Decolorization of Synthetic Dye Solutions by Using Basaltic Tephra and Clinoptilolite

Thesis Type: Postgraduate

Institution Of The Thesis: Middle East Technical University, Faculty of Engineering, Department of Environmental Engineering, Turkey

Approval Date: 2004

Thesis Language: English

Student: Yusuf Bahadır Duygulu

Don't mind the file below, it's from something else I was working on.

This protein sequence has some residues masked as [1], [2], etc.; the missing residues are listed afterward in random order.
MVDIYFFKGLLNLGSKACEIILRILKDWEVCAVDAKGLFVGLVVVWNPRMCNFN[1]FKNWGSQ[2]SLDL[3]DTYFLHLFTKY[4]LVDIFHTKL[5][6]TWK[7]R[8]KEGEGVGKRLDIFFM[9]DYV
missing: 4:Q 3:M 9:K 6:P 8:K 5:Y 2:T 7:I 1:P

Discharge of colored effluents without decoloration originated from textile industries may cause serious problems in the receiving environments. In this study, natural materials that are basaltic tephra and clinoptilolite were used to remove various dyestuffs used in the textile industry. Those materials are cheap and available in large quantities in Turkey. The investigation of adsorption of basic, acidic and reactive dyes on these materials is the objective of this study. During preliminary experiments it was seen that adsorption equilibrium was reached in about 2 days. In adsorption experiments, in order to obtain adsorption isotherms, a fixed amount of adsorbent and 100 mL dye solutions of different concentrations were placed in glass bottles which were shaken at 200 rpm and 25±2oC for 2 days. Then, samples were filtered and the equilibrium concentrations of dyestuffs in the solutions were determined by using spectrophotometer at appropriate wavelength corresponding to the maximum absorbency. After equilibrium concentrations of the solutions were obtained, Langmuir and Freundlich adsorption isotherm constants were calculated for the adsorbents used in this study. The removal efficiencies for cationic basic dyes are higher than those for anionic acidic and reactive dyes with the natural materials. Therefore, modification of surface properties of natural materials with a cationic surfactant was considered to increase the removal efficiencies of those for anionic dyes. After modification of the surface properties, adsorption capacities of adsorbents for anionic dyes were higher than those of natural materials. Finally, the adsorption capacity of activated carbon for the same dyes was determined to compare with that of natural and modified materials. The results showed that the adsorption of dyes on adsorbents used in this study fitted nicely the Langmuir Isotherm